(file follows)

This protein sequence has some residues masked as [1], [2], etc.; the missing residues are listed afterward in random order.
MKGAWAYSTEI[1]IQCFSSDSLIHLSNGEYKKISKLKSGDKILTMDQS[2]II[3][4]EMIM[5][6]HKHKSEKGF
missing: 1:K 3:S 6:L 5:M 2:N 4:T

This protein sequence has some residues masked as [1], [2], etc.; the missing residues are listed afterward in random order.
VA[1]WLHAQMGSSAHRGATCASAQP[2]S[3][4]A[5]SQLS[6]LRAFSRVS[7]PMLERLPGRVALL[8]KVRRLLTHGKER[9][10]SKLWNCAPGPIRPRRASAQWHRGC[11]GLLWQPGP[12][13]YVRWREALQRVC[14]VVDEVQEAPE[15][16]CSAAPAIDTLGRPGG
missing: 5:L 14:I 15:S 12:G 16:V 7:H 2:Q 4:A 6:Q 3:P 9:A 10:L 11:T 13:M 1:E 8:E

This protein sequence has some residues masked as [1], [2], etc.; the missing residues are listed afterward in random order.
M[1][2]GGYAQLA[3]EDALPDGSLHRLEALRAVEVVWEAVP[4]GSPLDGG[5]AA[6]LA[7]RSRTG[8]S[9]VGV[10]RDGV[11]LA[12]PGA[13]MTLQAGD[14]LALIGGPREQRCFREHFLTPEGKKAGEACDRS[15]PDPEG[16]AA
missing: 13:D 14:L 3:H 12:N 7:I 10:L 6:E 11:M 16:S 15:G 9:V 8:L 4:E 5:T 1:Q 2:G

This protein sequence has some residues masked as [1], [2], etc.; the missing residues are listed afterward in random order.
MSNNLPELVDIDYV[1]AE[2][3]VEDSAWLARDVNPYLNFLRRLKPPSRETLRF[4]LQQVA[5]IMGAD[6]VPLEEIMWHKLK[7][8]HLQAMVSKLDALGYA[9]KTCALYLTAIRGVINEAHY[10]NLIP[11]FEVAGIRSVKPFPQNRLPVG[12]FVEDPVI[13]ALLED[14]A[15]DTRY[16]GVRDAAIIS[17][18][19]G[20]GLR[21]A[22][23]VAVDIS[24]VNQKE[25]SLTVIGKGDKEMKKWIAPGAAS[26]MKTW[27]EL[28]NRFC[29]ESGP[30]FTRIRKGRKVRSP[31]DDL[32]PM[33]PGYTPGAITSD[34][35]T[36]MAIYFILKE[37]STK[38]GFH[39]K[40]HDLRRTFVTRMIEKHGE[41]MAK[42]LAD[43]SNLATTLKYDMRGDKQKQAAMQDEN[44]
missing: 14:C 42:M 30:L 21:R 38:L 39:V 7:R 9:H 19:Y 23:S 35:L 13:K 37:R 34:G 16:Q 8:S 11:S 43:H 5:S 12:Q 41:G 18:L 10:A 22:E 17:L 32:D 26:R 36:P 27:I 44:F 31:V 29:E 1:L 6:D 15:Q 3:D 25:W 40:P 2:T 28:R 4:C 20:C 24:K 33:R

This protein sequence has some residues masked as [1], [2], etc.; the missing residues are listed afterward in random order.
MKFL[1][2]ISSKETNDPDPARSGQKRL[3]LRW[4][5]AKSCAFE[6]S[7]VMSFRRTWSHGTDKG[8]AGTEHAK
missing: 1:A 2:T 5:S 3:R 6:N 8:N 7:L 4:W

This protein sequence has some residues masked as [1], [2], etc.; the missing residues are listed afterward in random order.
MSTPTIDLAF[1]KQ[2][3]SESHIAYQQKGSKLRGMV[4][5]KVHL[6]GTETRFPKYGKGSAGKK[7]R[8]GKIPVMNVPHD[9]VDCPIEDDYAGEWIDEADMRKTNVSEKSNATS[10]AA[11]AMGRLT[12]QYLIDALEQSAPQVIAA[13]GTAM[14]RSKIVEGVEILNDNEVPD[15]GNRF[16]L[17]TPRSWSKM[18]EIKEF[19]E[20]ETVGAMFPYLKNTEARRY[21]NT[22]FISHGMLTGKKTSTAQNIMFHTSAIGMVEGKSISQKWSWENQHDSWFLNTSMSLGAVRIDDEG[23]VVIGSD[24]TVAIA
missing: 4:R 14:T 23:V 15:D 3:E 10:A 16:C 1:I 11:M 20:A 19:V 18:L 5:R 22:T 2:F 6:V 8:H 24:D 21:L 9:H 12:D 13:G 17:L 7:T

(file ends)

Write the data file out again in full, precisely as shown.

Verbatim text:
This protein sequence has some residues masked as [1], [2], etc.; the missing residues are listed afterward in random order.
MKGAWAYSTEI[1]IQCFSSDSLIHLSNGEYKKISKLKSGDKILTMDQS[2]II[3][4]EMIM[5][6]HKHKSEKGF
missing: 1:K 3:S 6:L 5:M 2:N 4:T

This protein sequence has some residues masked as [1], [2], etc.; the missing residues are listed afterward in random order.
VA[1]WLHAQMGSSAHRGATCASAQP[2]S[3][4]A[5]SQLS[6]LRAFSRVS[7]PMLERLPGRVALL[8]KVRRLLTHGKER[9][10]SKLWNCAPGPIRPRRASAQWHRGC[11]GLLWQPGP[12][13]YVRWREALQRVC[14]VVDEVQEAPE[15][16]CSAAPAIDTLGRPGG
missing: 5:L 14:I 15:S 12:G 16:V 7:H 2:Q 4:A 6:Q 3:P 9:A 10:L 11:T 13:M 1:E 8:E

This protein sequence has some residues masked as [1], [2], etc.; the missing residues are listed afterward in random order.
M[1][2]GGYAQLA[3]EDALPDGSLHRLEALRAVEVVWEAVP[4]GSPLDGG[5]AA[6]LA[7]RSRTG[8]S[9]VGV[10]RDGV[11]LA[12]PGA[13]MTLQAGD[14]LALIGGPREQRCFREHFLTPEGKKAGEACDRS[15]PDPEG[16]AA
missing: 13:D 14:L 3:H 12:N 7:I 10:L 6:E 11:M 16:S 15:G 9:V 8:L 4:E 5:T 1:Q 2:G

This protein sequence has some residues masked as [1], [2], etc.; the missing residues are listed afterward in random order.
MSNNLPELVDIDYV[1]AE[2][3]VEDSAWLARDVNPYLNFLRRLKPPSRETLRF[4]LQQVA[5]IMGAD[6]VPLEEIMWHKLK[7][8]HLQAMVSKLDALGYA[9]KTCALYLTAIRGVINEAHY[10]NLIP[11]FEVAGIRSVKPFPQNRLPVG[12]FVEDPVI[13]ALLED[14]A[15]DTRY[16]GVRDAAIIS[17][18][19]G[20]GLR[21]A[22][23]VAVDIS[24]VNQKE[25]SLTVIGKGDKEMKKWIAPGAAS[26]MKTW[27]EL[28]NRFC[29]ESGP[30]FTRIRKGRKVRSP[31]DDL[32]PM[33]PGYTPGAITSD[34][35]T[36]MAIYFILKE[37]STK[38]GFH[39]K[40]HDLRRTFVTRMIEKHGE[41]MAK[42]LAD[43]SNLATTLKYDMRGDKQKQAAMQDEN[44]
missing: 14:C 42:M 30:L 21:R 38:L 39:V 7:R 9:H 19:Y 23:S 35:L 13:K 37:R 34:G 16:Q 8:S 11:S 43:H 5:S 12:Q 41:G 18:L 10:A 22:E 17:L 32:D 26:R 36:P 27:I 44:F 31:V 29:E 1:L 6:D 15:Q 3:D 25:W 40:P 2:T 28:R 4:C 20:C 24:K 33:R

This protein sequence has some residues masked as [1], [2], etc.; the missing residues are listed afterward in random order.
MKFL[1][2]ISSKETNDPDPARSGQKRL[3]LRW[4][5]AKSCAFE[6]S[7]VMSFRRTWSHGTDKG[8]AGTEHAK
missing: 1:A 2:T 5:S 3:R 6:N 8:N 7:L 4:W

This protein sequence has some residues masked as [1], [2], etc.; the missing residues are listed afterward in random order.
MSTPTIDLAF[1]KQ[2][3]SESHIAYQQKGSKLRGMV[4][5]KVHL[6]GTETRFPKYGKGSAGKK[7]R[8]GKIPVMNVPHD[9]VDCPIEDDYAGEWIDEADMRKTNVSEKSNATS[10]AA[11]AMGRLT[12]QYLIDALEQSAPQVIAA[13]GTAM[14]RSKIVEGVEILNDNEVPD[15]GNRF[16]L[17]TPRSWSKM[18]EIKEF[19]E[20]ETVGAMFPYLKNTEARRY[21]NT[22]FISHGMLTGKKTSTAQNIMFHTSAIGMVEGKSISQKWSWENQHDSWFLNTSMSLGAVRIDDEG[23]VVIGSD[24]TVAIA
missing: 4:R 14:T 23:V 15:D 3:E 10:A 16:C 1:I 11:M 20:A 19:V 18:L 5:R 22:T 2:F 6:V 8:H 24:D 21:L 9:H 12:D 13:G 17:L 7:T